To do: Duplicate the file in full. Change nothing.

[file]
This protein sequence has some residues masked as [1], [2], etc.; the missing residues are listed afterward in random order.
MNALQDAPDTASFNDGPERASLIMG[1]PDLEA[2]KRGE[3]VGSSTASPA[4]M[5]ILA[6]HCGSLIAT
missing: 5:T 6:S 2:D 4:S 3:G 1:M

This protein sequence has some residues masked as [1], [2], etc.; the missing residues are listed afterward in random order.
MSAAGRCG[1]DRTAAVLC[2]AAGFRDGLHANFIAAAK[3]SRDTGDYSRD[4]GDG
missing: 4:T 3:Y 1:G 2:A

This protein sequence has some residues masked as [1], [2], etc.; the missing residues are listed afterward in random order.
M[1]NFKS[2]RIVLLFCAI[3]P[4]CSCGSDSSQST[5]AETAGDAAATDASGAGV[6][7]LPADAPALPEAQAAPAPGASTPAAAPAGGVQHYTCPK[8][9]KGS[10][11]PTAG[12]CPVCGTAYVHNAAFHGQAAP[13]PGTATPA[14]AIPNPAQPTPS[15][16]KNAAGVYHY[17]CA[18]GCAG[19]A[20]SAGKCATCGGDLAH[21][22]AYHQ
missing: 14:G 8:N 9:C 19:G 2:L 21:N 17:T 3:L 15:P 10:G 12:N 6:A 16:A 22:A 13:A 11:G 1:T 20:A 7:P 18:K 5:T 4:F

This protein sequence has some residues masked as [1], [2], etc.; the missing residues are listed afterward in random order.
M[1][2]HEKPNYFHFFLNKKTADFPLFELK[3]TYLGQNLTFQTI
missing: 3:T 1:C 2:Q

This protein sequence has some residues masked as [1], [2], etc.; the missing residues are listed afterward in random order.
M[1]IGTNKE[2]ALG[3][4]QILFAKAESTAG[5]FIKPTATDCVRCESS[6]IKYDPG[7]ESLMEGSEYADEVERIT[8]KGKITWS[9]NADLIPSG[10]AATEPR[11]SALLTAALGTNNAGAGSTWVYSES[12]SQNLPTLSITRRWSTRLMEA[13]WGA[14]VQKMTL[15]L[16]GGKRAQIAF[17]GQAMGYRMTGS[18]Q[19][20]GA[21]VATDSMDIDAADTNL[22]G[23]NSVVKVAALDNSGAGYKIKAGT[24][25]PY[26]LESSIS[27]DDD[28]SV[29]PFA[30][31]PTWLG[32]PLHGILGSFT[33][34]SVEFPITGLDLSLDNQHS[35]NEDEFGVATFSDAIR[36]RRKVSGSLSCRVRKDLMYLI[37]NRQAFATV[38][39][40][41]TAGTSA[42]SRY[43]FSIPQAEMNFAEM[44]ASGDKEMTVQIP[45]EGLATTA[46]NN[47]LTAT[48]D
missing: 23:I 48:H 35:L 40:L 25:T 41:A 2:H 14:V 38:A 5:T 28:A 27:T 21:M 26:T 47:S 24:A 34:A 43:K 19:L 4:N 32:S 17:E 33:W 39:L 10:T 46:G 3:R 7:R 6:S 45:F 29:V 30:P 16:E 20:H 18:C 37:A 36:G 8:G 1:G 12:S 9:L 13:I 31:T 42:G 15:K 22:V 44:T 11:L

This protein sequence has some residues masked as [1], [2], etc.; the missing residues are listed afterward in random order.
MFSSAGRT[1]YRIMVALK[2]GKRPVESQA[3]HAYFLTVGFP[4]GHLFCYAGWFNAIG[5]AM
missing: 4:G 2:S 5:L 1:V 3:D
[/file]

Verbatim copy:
This protein sequence has some residues masked as [1], [2], etc.; the missing residues are listed afterward in random order.
MNALQDAPDTASFNDGPERASLIMG[1]PDLEA[2]KRGE[3]VGSSTASPA[4]M[5]ILA[6]HCGSLIAT
missing: 5:T 6:S 2:D 4:S 3:G 1:M

This protein sequence has some residues masked as [1], [2], etc.; the missing residues are listed afterward in random order.
MSAAGRCG[1]DRTAAVLC[2]AAGFRDGLHANFIAAAK[3]SRDTGDYSRD[4]GDG
missing: 4:T 3:Y 1:G 2:A

This protein sequence has some residues masked as [1], [2], etc.; the missing residues are listed afterward in random order.
M[1]NFKS[2]RIVLLFCAI[3]P[4]CSCGSDSSQST[5]AETAGDAAATDASGAGV[6][7]LPADAPALPEAQAAPAPGASTPAAAPAGGVQHYTCPK[8][9]KGS[10][11]PTAG[12]CPVCGTAYVHNAAFHGQAAP[13]PGTATPA[14]AIPNPAQPTPS[15][16]KNAAGVYHY[17]CA[18]GCAG[19]A[20]SAGKCATCGGDLAH[21][22]AYHQ
missing: 14:G 8:N 9:C 19:G 2:L 21:N 17:T 3:L 15:P 10:G 12:N 6:A 16:A 22:A 13:A 11:G 1:T 20:A 7:P 18:K 5:T 4:F

This protein sequence has some residues masked as [1], [2], etc.; the missing residues are listed afterward in random order.
M[1][2]HEKPNYFHFFLNKKTADFPLFELK[3]TYLGQNLTFQTI
missing: 3:T 1:C 2:Q

This protein sequence has some residues masked as [1], [2], etc.; the missing residues are listed afterward in random order.
M[1]IGTNKE[2]ALG[3][4]QILFAKAESTAG[5]FIKPTATDCVRCESS[6]IKYDPG[7]ESLMEGSEYADEVERIT[8]KGKITWS[9]NADLIPSG[10]AATEPR[11]SALLTAALGTNNAGAGSTWVYSES[12]SQNLPTLSITRRWSTRLMEA[13]WGA[14]VQKMTL[15]L[16]GGKRAQIAF[17]GQAMGYRMTGS[18]Q[19][20]GA[21]VATDSMDIDAADTNL[22]G[23]NSVVKVAALDNSGAGYKIKAGT[24][25]PY[26]LESSIS[27]DDD[28]SV[29]PFA[30][31]PTWLG[32]PLHGILGSFT[33][34]SVEFPITGLDLSLDNQHS[35]NEDEFGVATFSDAIR[36]RRKVSGSLSCRVRKDLMYLI[37]NRQAFATV[38][39][40][41]TAGTSA[42]SRY[43]FSIPQAEMNFAEM[44]ASGDKEMTVQIP[45]EGLATTA[46]NN[47]LTAT[48]D
missing: 23:I 48:H 35:L 40:L 25:T 41:A 2:H 14:V 38:A 5:T 28:A 27:T 21:M 26:T 47:S 24:A 34:A 43:K 19:L 4:N 32:S 17:E 33:W 39:L 10:T 46:G 3:R 7:R 6:S 45:F 29:V 30:P 16:E 20:H 18:C 37:A 36:G 8:G 1:G 12:S 9:L 13:I 31:T 42:G 15:K 22:V 44:T 11:L

This protein sequence has some residues masked as [1], [2], etc.; the missing residues are listed afterward in random order.
MFSSAGRT[1]YRIMVALK[2]GKRPVESQA[3]HAYFLTVGFP[4]GHLFCYAGWFNAIG[5]AM
missing: 4:G 2:S 5:L 1:V 3:D